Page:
On December 30, 2019, Sen. Gelser told Ms. Hanson, her Chief of Staff, that Ms. Hanson’s “many consistent errors” were “not sustainable.” In response, Ms. Hanson raised allegations for the first time that Sen. Gelser had subjected her to a “toxic” and “abusive” work environment. Sen. Gelser considered the allegations serious and important, and immediately reported Ms. Hanson’s concerns to Jessica N. Knieling, Interim Human Resources Director. That same day, Ms. Knieling contacted Ms. Hanson to offer resources and support, and to better understand Ms. Hanson’s concerns regarding her work environment. Among other things shared, Ms. Knieling advised Ms. Hanson that the matter would be referred to an outside investigator pursuant to Rule 27 given the nature of the allegations. Ms. Hanson responded that she did not intend to initiate an investigation or even involve Human Resources. Two days later, however, on January 2, 2020, Ms. Hanson raised a new allegation that some of what she experienced was “retaliation” by Sen. Gelser for Ms. Hanson taking or attempting to take family medical leave.
The factual record is indisputable that: (i) Ms. Hanson remained on protected OFLA leave from October 29 through November 5 (though the medical certification stated that Ms. Hanson was able to return to work on November 2 or sooner if her symptoms had resolved); (ii) she received her full period of requested leave; (iii) she did not request any additional leave; (iv) there was no denial of requested leave benefits; (v) she was not required to perform any work during her leave; (vi) Ms. Hanson was reinstated to her same position; and (vii) Sen. Gelser encouraged her—on more than on occasion—to make sure she took the time she needed to heal and to not come back to work prematurely.The report continues:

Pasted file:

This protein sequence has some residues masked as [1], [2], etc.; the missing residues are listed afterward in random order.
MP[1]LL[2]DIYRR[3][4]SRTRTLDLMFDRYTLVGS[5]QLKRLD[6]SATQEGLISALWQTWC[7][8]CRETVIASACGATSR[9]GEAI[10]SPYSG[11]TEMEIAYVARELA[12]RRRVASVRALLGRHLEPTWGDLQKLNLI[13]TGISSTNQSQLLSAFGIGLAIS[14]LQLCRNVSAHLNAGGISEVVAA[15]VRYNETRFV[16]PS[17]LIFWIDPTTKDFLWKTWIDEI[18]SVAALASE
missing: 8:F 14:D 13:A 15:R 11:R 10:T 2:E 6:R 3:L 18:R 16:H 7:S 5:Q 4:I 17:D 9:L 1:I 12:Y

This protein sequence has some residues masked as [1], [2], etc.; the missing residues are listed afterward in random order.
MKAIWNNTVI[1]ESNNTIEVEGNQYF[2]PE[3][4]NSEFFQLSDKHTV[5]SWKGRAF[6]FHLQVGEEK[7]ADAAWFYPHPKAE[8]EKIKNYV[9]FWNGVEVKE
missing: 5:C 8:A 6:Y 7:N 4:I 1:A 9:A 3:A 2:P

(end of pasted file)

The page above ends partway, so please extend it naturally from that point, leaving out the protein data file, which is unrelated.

Ms. Hanson remains unwavering in her belief that Sen. Gelser was “pushing back on her for taking leave,” was “trying to take her leave away,” and was “fixated on taking [her] paycheck away from her.” This belief seems to have arisen after Ms. Hanson returned from leave and was triggered by communication regarding whether Ms. Hanson had sufficient paid time off to cover her leave and how to properly designate the leave. What the record bears out is that Ms. Hanson likely conflated two materially (and legally) distinct concepts: (1) her entitlement to protected leave, and (2) whether the leave would be paid.The committee met on October 5 to consider the case. At the conclusion, the committee took five votes:
|Post Date: 2020-10-12 08:54:05||Last Update: 2020-10-12 16:43:47|